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Esther and Mordecai in Ancient Persia: How the Jews Survived Persecution There
Jewish Queen of Persia
The Story of Amazing Luck
During the Persian Empire's rule over the Middle East, including Israel, there was a big party thrown in the capital city. Jewish people at that time, about three generations after the return of the Jews from their captivity in Babylonia, lived in various parts of the empire, which was spread over thousands of miles. The king of Persia's wife refused his order to come to the location of the party where the king was entertaining. The king, Ahasuerus, got mad because she was setting a bad example for other wives. He decided to replace her.
Esther was one of the candidates for replacement queen. The king chose her as queen over all others. Mordecai, her older cousin who raised her as her godfather after her parents died, learned of a plot against the king and told Esther to warn him. She did, and the criminals were caught. But the king forgot to reward Mordecai at that time.
The king later put a certain prince in a position of power, but Mordecai refused to pay homage to that prince, Haman, who became enraged and persuaded the king to order that all people of Mordecai's nationality (i.e., Jews) be killed throughout the kingdom, which stretched from India to Ethiopia. Haman told the king that these Jews did not respect the Persian rulers, and that the king could profit by taking away all the belongings of the Jews after they were killed.
Esther learned of this. She invited the king and Haman to a banquet, but beforehand Haman had a gallows prepared for Mordecai, after he angered Haman one more time.
The king by chance remembered one night how it was Mordecai who had saved him previously from the criminals' plan to lay hands on the king, and asked Haman a theoretical question of how a king should repay someone he wanted to honor. Haman thought the king was going to honor him, so he suggested a public display of a gift of a fine robe and a fine horse on which to ride, while being led around the city by another prince who would proclaim repeatedly to all that the king delights in honoring this man.
The king surprised Haman by ordering him to be that proclaiming prince for Mordecai, who rode on the horse. Then that night at the queen's banquet she requested that her people be spared and revealed that Haman was the evil person who instigated the plan to annihilate the Jews. The king loved Esther very much, and had Haman hanged on the same gallows he'd built for Mordecai.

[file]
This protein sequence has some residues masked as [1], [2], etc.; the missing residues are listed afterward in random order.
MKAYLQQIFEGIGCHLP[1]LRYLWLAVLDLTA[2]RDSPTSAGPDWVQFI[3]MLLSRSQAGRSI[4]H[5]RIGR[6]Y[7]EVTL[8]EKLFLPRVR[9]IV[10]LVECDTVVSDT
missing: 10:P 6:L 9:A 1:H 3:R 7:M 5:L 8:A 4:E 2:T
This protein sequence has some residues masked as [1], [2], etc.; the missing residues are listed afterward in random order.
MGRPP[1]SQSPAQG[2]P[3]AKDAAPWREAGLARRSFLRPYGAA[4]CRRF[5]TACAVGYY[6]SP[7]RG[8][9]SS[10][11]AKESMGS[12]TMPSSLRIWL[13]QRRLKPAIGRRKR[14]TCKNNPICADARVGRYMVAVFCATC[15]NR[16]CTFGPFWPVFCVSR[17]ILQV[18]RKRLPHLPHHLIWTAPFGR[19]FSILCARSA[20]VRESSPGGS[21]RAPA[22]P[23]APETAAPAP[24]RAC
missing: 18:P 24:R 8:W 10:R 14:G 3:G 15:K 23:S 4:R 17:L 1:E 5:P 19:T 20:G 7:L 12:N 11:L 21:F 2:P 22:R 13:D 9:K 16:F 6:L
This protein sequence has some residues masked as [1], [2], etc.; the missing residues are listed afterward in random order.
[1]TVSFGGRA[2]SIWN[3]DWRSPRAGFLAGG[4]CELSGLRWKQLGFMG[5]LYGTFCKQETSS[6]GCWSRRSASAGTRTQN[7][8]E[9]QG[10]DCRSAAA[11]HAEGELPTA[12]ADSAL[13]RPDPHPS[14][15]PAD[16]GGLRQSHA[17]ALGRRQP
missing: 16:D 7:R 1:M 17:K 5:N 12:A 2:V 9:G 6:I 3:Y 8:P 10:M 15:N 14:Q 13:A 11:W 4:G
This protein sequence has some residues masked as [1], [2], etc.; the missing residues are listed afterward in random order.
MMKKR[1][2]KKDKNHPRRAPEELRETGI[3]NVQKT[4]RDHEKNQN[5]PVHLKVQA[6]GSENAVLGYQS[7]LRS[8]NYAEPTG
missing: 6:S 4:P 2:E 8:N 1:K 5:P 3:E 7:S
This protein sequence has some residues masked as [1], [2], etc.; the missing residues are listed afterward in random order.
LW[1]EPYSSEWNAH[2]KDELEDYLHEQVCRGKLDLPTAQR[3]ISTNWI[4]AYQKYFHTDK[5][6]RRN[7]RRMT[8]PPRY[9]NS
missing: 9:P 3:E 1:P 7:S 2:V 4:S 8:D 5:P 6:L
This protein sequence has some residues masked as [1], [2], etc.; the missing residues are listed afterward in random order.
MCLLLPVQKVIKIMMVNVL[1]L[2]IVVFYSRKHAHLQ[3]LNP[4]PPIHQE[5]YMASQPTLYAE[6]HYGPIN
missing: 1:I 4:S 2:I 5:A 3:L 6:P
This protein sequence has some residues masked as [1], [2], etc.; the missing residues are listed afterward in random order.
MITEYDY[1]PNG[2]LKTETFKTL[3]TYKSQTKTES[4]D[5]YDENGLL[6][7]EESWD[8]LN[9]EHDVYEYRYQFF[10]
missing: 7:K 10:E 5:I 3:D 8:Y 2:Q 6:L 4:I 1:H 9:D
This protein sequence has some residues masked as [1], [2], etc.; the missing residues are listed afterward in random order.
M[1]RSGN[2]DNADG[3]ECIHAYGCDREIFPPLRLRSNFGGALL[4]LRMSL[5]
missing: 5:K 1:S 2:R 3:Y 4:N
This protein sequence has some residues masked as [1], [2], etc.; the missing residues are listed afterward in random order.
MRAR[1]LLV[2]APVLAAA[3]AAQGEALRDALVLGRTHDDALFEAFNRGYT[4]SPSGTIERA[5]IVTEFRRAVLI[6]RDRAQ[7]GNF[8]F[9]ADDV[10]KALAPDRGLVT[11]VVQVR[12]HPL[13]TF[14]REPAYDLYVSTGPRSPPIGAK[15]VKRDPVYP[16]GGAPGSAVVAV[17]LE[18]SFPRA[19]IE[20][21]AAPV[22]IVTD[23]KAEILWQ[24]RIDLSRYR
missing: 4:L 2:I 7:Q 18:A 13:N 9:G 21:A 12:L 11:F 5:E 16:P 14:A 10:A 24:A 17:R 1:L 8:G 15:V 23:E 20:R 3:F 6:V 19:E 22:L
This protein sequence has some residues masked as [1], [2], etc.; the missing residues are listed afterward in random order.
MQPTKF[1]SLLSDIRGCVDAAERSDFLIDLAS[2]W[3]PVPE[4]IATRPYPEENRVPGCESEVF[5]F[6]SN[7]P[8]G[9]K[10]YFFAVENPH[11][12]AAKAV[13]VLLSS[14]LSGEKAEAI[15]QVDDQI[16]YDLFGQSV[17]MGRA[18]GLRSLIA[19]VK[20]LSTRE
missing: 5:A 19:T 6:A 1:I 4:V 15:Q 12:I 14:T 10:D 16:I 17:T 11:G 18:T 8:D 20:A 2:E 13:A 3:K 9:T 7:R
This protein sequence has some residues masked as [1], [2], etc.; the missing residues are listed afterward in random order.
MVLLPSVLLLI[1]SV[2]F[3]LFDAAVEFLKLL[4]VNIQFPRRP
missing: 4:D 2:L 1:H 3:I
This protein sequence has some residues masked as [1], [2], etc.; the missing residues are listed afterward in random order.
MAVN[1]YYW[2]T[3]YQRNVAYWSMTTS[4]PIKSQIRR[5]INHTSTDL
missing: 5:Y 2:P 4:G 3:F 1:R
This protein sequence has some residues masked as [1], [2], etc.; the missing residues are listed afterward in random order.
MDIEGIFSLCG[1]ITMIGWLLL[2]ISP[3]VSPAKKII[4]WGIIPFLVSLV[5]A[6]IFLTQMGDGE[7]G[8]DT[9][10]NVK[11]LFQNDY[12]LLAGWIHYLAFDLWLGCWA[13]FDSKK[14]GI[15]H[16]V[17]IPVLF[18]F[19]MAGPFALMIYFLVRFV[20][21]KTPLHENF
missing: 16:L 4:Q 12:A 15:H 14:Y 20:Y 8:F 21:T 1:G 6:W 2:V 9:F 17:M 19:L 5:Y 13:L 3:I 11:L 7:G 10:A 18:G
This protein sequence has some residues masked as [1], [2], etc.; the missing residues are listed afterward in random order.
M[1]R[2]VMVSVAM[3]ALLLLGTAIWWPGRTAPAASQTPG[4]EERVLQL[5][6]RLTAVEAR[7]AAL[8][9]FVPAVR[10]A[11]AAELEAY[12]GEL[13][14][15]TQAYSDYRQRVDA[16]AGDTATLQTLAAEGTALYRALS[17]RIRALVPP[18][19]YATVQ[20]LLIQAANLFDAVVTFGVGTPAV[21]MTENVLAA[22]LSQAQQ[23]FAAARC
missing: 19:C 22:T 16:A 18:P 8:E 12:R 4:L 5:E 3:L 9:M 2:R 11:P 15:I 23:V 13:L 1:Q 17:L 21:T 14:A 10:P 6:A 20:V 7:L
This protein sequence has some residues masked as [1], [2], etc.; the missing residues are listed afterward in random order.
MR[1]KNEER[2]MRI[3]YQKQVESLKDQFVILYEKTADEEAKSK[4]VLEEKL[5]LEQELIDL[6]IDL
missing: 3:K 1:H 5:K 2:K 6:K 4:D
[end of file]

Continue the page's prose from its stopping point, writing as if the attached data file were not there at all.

The king sent out a revocation of his order to kill the Jews. On the day of the twelfth month when Jews were to be annihilated, they gathered together and killed all those who sought to kill them. The sons of Haman were all killed. The house of Haman was given to Queen Esther. Mordecai became second to King Ahasuerus. Many people became Jews when they heard of the story and power of Mordecai.
The Book of Esther is similar to many stories in the Old Testament in which Jews triumph over their enemies in situations of life or death.
Mordecai lived in what now is Iran, but then was Persia. He adopted his cousin, Esther. But they were not in the same generation. Mordecai was like a father to her.
Mordecai was close to the King of Persia because he'd married Esther, making her queen. Mordecai saved the king's life by discovering a plot to kill him.
Mordecai disliked a certain Haman and refused to worship him in the king's court. Haman's ancestors were enemies of the Jews like Mordecai and Esther. Mordecai was instrumental in frustrating Haman's plan to murder the king. Mordecai was rewarded for this.
Haman was so evil that he drew lots to decide which Jew he'd kill first. In modern times, the religious Jews celebrate the Feast of Lots, a holiday in remembrance of his, and of Mordecai.
Mordecai lived around 400 BC. He motivated Esther to help warn the king of Haman's evil plot by telling Esther that she too, because she was Jewish, would perish unless Haman were stopped. Thus, Mordecai was one of the great heroes described in the Bible.